One of the elements that Plaintiff must prove to succeed in his malpractice claim is actual damages suffered by the tort victim — in this case, the Debtor. See Coleman v. Gurwin, 443 Mich. 59, 503 N.W.2d 435, 436-37 (1993) (noting that one of the elements in a legal malpractice claim is "the fact and extent of the injury alleged"). However, as pointed out by Defendants, the Debtor no longer suffers from the excess judgment by virtue of her discharge in bankruptcy. See 11 U.S.C. § 524(a) ("A discharge in a case under this title — voids any judgment at the time obtained, to the extent that such judgment is a determination of the personal liability of the debtor with respect to any [dischargeable] debt. . . ."). Therefore, Plaintiff in this case will be unable to prove damages in the amount of the excess judgment because the Debtor, in whose shoes Plaintiff stands, no longer owes this debt as a result of her discharge.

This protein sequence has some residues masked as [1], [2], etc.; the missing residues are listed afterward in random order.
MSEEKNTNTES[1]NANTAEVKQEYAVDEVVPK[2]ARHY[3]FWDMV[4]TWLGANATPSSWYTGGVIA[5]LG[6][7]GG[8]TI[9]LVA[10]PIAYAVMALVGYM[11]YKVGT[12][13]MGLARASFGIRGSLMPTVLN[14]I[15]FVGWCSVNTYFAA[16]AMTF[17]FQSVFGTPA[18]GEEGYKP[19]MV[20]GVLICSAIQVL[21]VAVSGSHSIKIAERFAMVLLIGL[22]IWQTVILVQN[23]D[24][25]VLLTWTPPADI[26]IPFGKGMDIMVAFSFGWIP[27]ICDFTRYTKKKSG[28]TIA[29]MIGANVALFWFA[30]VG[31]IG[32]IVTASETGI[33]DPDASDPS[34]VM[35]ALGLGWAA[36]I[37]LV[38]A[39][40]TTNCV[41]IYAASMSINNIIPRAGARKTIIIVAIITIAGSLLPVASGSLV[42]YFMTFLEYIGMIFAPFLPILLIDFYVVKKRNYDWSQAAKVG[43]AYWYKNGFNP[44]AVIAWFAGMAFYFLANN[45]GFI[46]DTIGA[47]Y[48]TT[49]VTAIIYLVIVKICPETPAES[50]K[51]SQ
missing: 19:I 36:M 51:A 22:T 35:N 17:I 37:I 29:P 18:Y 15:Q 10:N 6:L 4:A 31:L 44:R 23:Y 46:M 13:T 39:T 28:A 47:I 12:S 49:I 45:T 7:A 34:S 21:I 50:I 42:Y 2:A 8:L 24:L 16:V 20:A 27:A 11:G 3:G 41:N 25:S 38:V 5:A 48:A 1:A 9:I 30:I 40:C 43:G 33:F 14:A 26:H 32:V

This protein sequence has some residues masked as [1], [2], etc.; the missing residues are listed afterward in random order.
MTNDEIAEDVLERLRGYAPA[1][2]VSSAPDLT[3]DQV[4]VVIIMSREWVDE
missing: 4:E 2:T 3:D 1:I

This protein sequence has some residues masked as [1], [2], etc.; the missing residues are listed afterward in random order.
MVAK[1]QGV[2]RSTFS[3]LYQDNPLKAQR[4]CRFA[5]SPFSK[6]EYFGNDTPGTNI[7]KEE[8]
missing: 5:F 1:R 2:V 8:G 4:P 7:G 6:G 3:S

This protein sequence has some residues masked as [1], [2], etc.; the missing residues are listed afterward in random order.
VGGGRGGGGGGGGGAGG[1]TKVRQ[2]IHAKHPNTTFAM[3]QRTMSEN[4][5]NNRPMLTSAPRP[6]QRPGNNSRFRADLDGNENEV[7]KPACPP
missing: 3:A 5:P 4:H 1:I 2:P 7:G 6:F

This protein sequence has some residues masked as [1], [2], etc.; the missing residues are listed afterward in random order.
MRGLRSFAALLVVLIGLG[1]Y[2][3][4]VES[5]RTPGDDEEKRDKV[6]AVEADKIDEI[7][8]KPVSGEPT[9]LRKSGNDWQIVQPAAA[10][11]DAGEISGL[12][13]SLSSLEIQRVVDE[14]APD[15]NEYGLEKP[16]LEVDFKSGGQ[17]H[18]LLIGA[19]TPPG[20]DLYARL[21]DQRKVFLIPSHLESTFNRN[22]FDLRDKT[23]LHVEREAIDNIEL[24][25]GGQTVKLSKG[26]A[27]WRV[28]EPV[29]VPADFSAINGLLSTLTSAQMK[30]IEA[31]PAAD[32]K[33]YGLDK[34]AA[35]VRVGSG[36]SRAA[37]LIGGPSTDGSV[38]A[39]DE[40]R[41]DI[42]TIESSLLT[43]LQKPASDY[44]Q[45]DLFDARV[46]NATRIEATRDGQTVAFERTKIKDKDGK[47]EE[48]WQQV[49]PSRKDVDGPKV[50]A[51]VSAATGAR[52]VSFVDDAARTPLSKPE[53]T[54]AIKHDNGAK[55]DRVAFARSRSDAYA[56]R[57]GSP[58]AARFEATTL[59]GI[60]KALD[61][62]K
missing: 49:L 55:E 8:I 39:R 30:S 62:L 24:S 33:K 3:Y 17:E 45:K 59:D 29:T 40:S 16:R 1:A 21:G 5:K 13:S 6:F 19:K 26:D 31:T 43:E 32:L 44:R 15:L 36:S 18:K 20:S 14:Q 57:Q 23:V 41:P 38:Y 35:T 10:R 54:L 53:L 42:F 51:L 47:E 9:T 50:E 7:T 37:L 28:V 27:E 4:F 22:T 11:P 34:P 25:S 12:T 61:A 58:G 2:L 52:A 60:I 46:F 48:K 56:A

Plaintiff has attempted to argue that the bankruptcy estate is also a victim of Defendants' malpractice because it is still liable for the excess judgment despite the Debtor's personal discharge. See, e.g., In re Lembke, 93 B.R. 701, 702 (Bankr.N.D. 1988). However, the bankruptcy estate and Defendants never entered into an attorney-client relationship, another of the prerequisites for bringing a legal malpractice suit in Michigan. See Coleman, supra; cf., e.g., Moorhouse v. Ambassador Ins. Co., 147 Mich. App. 412, 383 N.W.2d 219, 221 (1985) (holding that legal malpractice claims are personal to the client and, therefore, not assignable), ap. denied, 425 Mich. 856 (1986). This fact, combined with the well-settled law that a bankruptcy trustee is bound by the defenses against the Debtor, makes this Court unwilling to hold that the bankruptcy estate can recover any damages for malpractice to which the Debtor is not entitled.